Speaking of assassins, this Atlas Obscura piece shows an interesting use of coins at the grave of John Wilkes Booth.
One of the top actors of his day, Booth assassinated President Lincoln on April 14, 1865 before being killed himself. But Booth had quite a journey on the way to death.
After shooting the president, Booth jumped to the stage from Lincoln’s box at Ford’s Theater shouting, breaking his leg in the process, and proceeded to escape through Maryland to Northern Virginia.
While on the lam, Booth had his leg treated by a doctor who would later be tried for conspiracy. He and fellow conspirator David Herold hid in the swamps for nearly a week. By April 26, federal officers had cornered the men, who were hiding in a tobacco barn. Booth was coaxed out when only when the barn was lit on fire, but refused to surrender. As he ran out with guns up, Sergeant Thomas P. "Boston" Corbett shot him. The soldier maintained that he had only meant to disarm the man, but Booth only lived a few hours after the officers dragged his body to the farmhouse porch.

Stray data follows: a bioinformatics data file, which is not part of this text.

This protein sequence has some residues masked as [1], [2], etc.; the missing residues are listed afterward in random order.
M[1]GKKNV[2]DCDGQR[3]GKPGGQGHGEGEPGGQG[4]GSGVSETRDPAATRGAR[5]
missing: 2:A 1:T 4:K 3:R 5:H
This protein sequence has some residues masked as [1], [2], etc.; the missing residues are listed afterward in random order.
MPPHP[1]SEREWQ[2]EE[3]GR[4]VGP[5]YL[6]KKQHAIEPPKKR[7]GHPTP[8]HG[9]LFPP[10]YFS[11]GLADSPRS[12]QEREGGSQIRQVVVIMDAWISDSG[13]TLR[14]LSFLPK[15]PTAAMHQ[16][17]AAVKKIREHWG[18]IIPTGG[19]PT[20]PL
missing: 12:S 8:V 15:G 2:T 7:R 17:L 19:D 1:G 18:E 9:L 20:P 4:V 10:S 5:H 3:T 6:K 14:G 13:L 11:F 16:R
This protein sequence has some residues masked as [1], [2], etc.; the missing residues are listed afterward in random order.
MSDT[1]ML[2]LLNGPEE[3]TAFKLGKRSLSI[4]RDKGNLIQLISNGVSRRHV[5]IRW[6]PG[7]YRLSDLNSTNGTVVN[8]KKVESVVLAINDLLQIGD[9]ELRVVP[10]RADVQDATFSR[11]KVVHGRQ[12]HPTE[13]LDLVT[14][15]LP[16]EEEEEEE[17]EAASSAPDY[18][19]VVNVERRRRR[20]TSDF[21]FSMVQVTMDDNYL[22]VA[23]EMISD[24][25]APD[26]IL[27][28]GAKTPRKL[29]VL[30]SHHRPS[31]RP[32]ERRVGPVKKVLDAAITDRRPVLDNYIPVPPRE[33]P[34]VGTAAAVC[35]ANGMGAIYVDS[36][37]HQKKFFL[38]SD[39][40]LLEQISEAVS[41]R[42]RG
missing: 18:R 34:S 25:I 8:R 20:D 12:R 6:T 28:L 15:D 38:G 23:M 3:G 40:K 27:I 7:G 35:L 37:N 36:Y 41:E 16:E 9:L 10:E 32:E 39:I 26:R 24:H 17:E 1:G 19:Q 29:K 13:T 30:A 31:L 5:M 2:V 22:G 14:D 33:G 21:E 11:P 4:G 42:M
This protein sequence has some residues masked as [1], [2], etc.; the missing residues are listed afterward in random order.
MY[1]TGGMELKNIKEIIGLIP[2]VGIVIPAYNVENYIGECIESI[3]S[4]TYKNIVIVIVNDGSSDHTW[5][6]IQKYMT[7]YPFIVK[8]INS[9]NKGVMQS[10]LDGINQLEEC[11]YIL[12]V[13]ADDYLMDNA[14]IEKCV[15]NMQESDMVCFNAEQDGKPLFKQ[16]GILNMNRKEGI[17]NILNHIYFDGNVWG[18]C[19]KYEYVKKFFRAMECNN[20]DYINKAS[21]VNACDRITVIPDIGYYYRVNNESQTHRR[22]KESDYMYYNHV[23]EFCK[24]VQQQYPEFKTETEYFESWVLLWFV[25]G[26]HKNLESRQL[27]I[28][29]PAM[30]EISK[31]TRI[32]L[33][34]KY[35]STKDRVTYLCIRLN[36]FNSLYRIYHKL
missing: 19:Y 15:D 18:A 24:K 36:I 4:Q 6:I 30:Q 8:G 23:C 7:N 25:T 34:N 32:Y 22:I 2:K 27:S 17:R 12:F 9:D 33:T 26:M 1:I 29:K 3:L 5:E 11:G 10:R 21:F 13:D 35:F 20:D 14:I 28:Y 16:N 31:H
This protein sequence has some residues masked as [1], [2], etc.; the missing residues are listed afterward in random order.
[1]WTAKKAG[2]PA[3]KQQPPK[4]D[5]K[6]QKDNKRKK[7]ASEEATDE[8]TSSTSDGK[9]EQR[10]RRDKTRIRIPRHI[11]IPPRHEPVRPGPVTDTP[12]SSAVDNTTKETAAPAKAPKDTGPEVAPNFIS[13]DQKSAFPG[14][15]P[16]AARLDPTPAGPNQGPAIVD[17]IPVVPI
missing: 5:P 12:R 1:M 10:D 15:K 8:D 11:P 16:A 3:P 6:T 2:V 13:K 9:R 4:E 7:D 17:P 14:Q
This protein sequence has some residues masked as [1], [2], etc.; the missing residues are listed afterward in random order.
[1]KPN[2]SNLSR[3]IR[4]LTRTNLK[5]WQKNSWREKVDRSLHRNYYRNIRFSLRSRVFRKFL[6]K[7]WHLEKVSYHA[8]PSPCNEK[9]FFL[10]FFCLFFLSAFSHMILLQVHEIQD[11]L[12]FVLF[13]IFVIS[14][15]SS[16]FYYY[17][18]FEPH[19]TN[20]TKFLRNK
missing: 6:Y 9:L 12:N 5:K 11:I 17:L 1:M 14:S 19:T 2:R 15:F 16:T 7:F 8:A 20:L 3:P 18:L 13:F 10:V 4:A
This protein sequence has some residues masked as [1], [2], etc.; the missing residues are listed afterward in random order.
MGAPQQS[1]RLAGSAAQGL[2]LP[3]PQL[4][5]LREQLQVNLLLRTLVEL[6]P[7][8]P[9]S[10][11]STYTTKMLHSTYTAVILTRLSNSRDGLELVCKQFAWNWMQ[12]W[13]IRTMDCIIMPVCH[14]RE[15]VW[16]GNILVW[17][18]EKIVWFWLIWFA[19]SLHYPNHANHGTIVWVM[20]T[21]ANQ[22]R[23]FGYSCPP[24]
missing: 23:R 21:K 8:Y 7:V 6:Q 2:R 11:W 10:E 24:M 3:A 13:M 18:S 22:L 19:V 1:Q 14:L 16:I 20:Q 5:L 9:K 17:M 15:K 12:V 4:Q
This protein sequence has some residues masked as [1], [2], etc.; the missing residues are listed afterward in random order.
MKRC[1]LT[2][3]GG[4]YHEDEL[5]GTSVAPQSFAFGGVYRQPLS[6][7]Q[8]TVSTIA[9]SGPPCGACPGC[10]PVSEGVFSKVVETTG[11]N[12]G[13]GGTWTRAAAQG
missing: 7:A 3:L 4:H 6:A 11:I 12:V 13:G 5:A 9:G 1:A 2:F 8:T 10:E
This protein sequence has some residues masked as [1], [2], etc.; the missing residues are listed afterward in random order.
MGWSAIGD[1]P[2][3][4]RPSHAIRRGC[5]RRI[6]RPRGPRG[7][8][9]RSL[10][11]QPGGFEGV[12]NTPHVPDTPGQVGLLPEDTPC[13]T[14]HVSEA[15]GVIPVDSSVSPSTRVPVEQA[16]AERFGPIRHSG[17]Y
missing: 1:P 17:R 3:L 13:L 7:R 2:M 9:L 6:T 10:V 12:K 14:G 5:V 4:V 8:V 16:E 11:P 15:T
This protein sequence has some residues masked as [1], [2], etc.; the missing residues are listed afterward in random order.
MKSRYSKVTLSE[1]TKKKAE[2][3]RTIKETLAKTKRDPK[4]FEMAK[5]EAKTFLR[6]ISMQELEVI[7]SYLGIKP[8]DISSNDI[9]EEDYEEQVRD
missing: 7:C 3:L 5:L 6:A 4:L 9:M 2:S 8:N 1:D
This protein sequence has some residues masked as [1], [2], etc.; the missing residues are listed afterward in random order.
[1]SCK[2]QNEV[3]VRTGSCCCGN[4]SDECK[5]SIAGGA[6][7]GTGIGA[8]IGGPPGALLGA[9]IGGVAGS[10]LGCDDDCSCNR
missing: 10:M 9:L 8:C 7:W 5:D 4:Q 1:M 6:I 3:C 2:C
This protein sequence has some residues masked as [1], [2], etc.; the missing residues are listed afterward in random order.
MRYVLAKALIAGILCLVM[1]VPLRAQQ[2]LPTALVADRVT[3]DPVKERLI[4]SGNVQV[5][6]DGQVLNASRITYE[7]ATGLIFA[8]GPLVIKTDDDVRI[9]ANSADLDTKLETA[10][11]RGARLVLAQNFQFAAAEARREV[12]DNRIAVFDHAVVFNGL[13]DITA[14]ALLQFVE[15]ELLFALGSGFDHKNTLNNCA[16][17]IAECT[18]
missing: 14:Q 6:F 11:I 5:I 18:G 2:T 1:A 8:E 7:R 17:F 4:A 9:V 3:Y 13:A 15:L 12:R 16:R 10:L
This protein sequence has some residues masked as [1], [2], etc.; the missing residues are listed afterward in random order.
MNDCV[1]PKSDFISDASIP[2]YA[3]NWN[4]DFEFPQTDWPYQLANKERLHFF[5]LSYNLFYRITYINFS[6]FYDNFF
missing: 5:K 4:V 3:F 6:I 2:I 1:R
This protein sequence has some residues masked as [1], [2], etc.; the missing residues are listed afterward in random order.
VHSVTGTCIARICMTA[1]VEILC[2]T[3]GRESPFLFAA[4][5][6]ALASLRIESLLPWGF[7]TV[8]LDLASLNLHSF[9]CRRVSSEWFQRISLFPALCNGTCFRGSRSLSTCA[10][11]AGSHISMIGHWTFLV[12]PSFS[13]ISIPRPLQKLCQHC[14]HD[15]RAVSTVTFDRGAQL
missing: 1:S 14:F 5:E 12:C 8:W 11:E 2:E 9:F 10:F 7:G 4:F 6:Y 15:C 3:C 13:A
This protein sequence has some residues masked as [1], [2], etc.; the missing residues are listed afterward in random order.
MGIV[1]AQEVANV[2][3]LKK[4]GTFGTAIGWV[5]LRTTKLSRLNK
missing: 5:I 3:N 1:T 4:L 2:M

First he was buried in the Old Penitentiary, along with his co-conspirators who were hanged there. Booth’s remains were exhumed and reburied in a warehouse of the Penitentiary in 1867. Finally in 1869, his remains were exhumed a third time and released to his family.
The assassin’s body was transported to Baltimore, the city of his youth, and buried in the Booth family plot in Green Mount Cemetery. The family plot is easy to find due to Junius Brutus Booth’s towering obelisk. But the Booth family, John Wilkes’ brother Edwin in particular, believed that an elaborate headstone for John Wilkes might attract unwanted attention and vandalism. Visitors today believe the small, plain, unmarked headstone denotes John Wilkes Booth’s final resting spot. In lieu of flowers or stones, people leave pennies behind on the headstone, as if to give Lincoln the final word.
Interesting practice, and a use of cents I hadn't heard of.
To read the complete article, see:
Grave of John Wilkes Booth
Wayne Homren, Editor
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